Try to include dribble moves like the change of pace, switch dribble, and “reverse dribble” in your drills as well.  I like to section off the court into three or four vertical lanes, and allow the players to practice the dribble moves against a defender that is going to play passive defense (step and slide, retreating with the dribbler, but not taking the ball).  The dribbler should try to keep the ball close to the body and protected at all times as if the defender will try to take the ball.

As for passing and receiving, an initial step is to practice the basic passes where the players are stationary, but as soon as possible, it is important to include drills that include movement, and later defense also.  Basic passes include the one and two hand chest and bounce passes to pass straight ahead, the overhead pass to pass over a defender, and the “reach around bounce pass” to pass around a defender.  Players must learn ball fakes to avoid telegraphing their passes, and must be aware of keeping the ball close to the body and protected. 

To function best offensively, as a team; your players need to adequately understand “spacing” and “movement without the ball”.   This is where your drills to develop your offense come in.  If you have a player that is very effective when close to the basket, then have an offense that allows that player to be in the low post at various times.  Other than that, when coaching youths, in a perfect world; all of them would get to play each position when on offense at various times.  Often, however; because of time constraints, and the varied talents, you end up assigning roles to the various players for the good of the individual’s and team’s success.  

As for individual offensive skills; learning the concept of being “squared up to the basket” and being a “triple threat” is very important, as well as learning basic post moves when receiving the ball close to the basket with the back to the basket.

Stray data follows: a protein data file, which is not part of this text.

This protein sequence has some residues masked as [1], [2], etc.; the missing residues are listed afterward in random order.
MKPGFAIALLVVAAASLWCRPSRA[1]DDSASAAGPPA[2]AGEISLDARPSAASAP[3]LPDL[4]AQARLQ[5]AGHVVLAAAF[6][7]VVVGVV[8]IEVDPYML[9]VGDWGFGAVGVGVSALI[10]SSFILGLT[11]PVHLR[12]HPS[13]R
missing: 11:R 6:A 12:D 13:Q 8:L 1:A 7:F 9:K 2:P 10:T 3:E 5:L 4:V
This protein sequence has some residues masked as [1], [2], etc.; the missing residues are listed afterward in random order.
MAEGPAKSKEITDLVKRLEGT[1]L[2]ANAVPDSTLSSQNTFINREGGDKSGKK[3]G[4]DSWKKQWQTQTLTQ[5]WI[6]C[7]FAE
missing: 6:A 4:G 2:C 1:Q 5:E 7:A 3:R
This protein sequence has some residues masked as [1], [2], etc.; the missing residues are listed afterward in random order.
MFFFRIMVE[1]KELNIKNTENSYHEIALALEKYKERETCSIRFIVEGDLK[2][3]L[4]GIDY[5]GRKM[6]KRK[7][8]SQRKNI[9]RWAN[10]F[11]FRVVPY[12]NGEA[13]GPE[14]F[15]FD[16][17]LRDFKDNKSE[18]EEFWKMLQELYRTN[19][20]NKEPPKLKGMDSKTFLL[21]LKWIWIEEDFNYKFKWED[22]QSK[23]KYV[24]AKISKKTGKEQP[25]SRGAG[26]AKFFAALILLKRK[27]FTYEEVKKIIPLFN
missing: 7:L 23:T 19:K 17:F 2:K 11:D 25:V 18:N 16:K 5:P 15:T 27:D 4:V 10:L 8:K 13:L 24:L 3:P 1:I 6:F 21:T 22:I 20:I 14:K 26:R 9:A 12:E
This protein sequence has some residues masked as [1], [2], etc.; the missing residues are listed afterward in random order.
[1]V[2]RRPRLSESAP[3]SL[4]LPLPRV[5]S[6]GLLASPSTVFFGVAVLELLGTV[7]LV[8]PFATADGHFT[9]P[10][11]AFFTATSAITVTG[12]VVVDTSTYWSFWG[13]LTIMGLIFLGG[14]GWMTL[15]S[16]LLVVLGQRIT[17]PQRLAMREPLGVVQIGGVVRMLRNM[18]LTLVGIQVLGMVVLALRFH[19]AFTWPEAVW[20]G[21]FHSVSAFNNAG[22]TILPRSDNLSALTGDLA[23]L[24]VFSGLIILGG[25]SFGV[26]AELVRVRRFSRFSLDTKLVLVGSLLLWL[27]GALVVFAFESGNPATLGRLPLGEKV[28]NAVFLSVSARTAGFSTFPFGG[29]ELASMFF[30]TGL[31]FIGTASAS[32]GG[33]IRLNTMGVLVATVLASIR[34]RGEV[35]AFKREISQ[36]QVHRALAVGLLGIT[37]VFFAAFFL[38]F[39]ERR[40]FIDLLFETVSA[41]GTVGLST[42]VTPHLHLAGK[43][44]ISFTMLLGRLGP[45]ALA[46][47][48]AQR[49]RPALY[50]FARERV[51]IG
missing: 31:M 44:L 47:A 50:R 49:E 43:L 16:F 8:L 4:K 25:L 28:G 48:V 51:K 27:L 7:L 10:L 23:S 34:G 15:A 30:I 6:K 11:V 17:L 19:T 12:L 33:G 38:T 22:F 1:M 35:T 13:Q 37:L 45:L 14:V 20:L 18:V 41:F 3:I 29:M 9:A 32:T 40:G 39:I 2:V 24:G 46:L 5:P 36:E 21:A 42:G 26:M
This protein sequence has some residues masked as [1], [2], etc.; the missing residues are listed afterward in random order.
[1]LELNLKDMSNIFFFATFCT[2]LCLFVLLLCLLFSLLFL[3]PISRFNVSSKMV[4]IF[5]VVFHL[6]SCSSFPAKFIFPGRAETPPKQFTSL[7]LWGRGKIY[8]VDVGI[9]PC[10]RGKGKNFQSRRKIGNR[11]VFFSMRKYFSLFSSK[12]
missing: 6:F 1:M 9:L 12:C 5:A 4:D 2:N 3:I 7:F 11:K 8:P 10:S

The DVD Duke Basketball : Creating a Championship Guard does a great job of covering ball handling fundamentals as well as shooting and defense. 


If you are coaching in a league where the players are around the age of 8 years old and younger, hopefully your league features a basket that is lower than 10 feet, and uses a ball that is smaller than a regulation adult male size.  When kids are shooting on a basket that is too high and/or with a ball that is too big or heavy, it can drastically impact their shooting technique.  They may twist their body to be able to get the ball up to the rim, may sling it from behind their head, and other ways to compensate for their lack of strength.  Compound that with the fact that a lot of kids prefer to go out to the three point line to heave up shots at the basket, the shooting technique is really affected.

In a youth basketball game, typically, most of the scoring comes from within a few feet of the basket, and from free throws, if they can shoot them well.  Allot some practice time for; lay-ups, short bank shots, free throws, and mid range shots.  Players should also be encouraged to work on these skills in their spare time.  They also need to work at making themselves available for scoring opportunities, ie; offensive rebounding, hustling down the court during fast breaks, driving to the basket, etc…  Lastly, it is very helpful if the player learns the range from which they have a decent chance of making the shot, but often the problem is that youth players spend far too much time practicing shots beyond their shooting range. 

I feel that TEACHING KIDS TO SHOOT is an awesome DVD for all age groups :


An awful lot of scoring opportunities come from playing good defense and rebounding well, and of course; playing good defense and rebounding well can keep your team in games although offensively things are not going well.  Although I’m making defense and rebounding a category that is the third priority, I believe that it is a good idea to encourage your team to have as its identity, that they are; a scrappy, hustling outfit, that plays good defense, and aggressively but smartly, goes after every rebound and loose ball.  “Smartly” means not committing foolish fouls in the process.  If your players are tired, but you are not in a position to substitute for them, they should be taught to get whatever rest they can while your team is on offense, not on defense.  Your team can score with the efforts of one or two players, but it only takes one of your players slacking off while on defense, to be the weakness that your opponent takes advantage of to score.  You can help drive these points home to your players by rewarding the players that comply with the most playing time, provided that the league doesn’t already have rules in place that specifically how much playing time each player must receive.